It sounds like check fraud to me, if what you mean by "electronic withdraws" is an ACH. Somewhat obviously if the transactions were done by the card number, then it is the debit card. If you are unsure how they were processed, check the statement -- on the statement there is typically more info than on the online register. If it says ACH, someone has your account and routing number. If it says something like "Check Card Purchase" or "Debit Card" that is the Debit card that is your problem.

I would start paying the landlord by some other means - cashier's check or money order are both pretty secure - and make sure what kind of "electronic withdrawal" you're dealing with. If the fraud is ACH fraud, you need a new account number; if it's the debit card, you just need to kill the old debit card and get a new one.

Source: Worked in customer care and quality assurance for an online bank for 5 years.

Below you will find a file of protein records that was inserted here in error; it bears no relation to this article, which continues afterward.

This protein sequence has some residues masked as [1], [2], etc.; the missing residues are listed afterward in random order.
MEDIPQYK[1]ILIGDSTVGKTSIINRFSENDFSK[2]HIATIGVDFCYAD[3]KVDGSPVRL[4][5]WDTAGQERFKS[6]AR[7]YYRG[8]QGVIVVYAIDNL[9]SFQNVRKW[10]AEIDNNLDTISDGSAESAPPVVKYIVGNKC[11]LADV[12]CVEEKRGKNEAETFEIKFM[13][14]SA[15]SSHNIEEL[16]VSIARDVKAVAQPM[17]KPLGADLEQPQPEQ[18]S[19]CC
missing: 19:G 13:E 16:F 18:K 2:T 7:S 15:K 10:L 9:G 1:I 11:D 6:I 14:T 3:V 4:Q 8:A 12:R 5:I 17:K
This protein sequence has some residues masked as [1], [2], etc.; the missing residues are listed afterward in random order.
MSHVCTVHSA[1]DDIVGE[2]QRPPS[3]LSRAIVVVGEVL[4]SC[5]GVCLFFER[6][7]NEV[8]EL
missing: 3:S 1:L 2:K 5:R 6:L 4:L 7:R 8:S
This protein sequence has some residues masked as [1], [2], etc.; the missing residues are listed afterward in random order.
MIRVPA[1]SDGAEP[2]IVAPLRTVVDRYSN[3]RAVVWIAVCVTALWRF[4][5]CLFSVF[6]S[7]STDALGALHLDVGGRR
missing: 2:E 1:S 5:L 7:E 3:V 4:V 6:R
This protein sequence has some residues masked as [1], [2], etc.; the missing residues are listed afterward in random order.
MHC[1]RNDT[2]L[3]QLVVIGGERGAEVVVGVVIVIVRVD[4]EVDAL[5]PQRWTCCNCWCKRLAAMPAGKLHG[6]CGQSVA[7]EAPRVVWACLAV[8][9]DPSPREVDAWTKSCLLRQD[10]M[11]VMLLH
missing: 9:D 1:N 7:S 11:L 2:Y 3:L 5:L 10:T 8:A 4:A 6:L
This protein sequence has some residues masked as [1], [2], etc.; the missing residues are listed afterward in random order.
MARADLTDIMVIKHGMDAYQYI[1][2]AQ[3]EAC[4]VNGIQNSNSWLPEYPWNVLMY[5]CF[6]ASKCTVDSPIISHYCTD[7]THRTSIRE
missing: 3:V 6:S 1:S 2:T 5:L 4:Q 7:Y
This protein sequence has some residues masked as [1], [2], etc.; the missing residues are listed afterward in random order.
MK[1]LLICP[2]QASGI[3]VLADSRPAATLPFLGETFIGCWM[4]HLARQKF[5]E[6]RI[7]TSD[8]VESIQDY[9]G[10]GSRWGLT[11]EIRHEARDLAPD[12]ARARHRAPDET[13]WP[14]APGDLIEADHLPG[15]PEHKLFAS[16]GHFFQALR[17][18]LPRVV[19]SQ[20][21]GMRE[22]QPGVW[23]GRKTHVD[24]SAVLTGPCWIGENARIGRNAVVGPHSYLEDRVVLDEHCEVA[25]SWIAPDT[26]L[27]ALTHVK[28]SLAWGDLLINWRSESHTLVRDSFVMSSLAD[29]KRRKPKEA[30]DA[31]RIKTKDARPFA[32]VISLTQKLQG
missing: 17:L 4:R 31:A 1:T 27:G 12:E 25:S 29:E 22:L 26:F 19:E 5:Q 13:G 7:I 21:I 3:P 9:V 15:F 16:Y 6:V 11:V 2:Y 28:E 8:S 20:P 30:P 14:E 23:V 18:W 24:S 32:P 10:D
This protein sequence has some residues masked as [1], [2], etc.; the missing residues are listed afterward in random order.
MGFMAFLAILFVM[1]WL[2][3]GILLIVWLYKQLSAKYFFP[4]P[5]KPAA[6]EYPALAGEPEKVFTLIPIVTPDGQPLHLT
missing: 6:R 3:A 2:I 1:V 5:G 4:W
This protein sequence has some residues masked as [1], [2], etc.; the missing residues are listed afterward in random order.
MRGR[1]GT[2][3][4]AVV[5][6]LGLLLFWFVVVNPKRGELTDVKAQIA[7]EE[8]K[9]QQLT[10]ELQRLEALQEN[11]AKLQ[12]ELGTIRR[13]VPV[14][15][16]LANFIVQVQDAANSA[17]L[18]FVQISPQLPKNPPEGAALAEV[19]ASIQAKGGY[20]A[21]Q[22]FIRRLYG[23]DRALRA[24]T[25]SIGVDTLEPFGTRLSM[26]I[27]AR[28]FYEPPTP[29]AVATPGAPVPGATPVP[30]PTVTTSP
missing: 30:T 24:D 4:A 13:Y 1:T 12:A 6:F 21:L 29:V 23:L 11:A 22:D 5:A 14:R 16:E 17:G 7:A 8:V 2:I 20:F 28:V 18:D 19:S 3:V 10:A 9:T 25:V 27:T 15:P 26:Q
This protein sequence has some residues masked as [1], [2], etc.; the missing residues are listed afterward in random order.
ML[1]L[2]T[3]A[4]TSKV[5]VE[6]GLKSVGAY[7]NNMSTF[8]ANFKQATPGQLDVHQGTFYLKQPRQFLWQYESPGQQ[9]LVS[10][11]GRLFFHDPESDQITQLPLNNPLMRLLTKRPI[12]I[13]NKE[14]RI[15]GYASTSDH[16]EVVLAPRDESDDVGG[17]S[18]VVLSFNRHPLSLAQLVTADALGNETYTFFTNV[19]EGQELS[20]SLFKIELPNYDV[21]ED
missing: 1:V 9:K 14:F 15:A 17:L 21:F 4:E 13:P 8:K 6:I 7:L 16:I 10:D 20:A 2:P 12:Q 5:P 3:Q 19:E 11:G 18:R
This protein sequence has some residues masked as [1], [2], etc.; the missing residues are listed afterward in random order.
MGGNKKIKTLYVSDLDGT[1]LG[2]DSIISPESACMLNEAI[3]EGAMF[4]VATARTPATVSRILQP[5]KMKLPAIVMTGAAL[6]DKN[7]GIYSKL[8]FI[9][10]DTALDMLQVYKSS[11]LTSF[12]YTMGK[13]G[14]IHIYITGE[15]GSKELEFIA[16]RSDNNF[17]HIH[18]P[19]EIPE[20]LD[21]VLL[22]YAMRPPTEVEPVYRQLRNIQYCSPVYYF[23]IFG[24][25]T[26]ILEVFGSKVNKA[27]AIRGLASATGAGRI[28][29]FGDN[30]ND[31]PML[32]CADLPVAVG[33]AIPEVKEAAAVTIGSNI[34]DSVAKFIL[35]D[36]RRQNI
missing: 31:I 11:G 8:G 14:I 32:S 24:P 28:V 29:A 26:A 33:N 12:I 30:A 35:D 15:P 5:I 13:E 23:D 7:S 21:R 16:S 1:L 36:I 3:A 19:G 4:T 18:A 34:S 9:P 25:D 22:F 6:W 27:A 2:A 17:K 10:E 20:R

posted by Medieval Maven at 7:57 AM on November 5, 2022 [1 favorite]

Is the check being handed directly to the landlord or going through a lockbox or the mail? My town has had a rash of check frauds traceable to a single mail collection box where someone was extracting checks and stealing the information off of them.
posted by nonane at 9:06 AM on November 5, 2022

Response by poster: Thank you all for your thoughts and suggestions. I should have added that she hands her rent check to a staff person who then gives it to the landlord. Although she seals it an envelope, it is possible someone else has seen the information. We are going to call Chase in a couple hours. And I am going to try again to see if I can convince her to consider another rent payment method.
posted by fies at 9:20 AM on November 5, 2022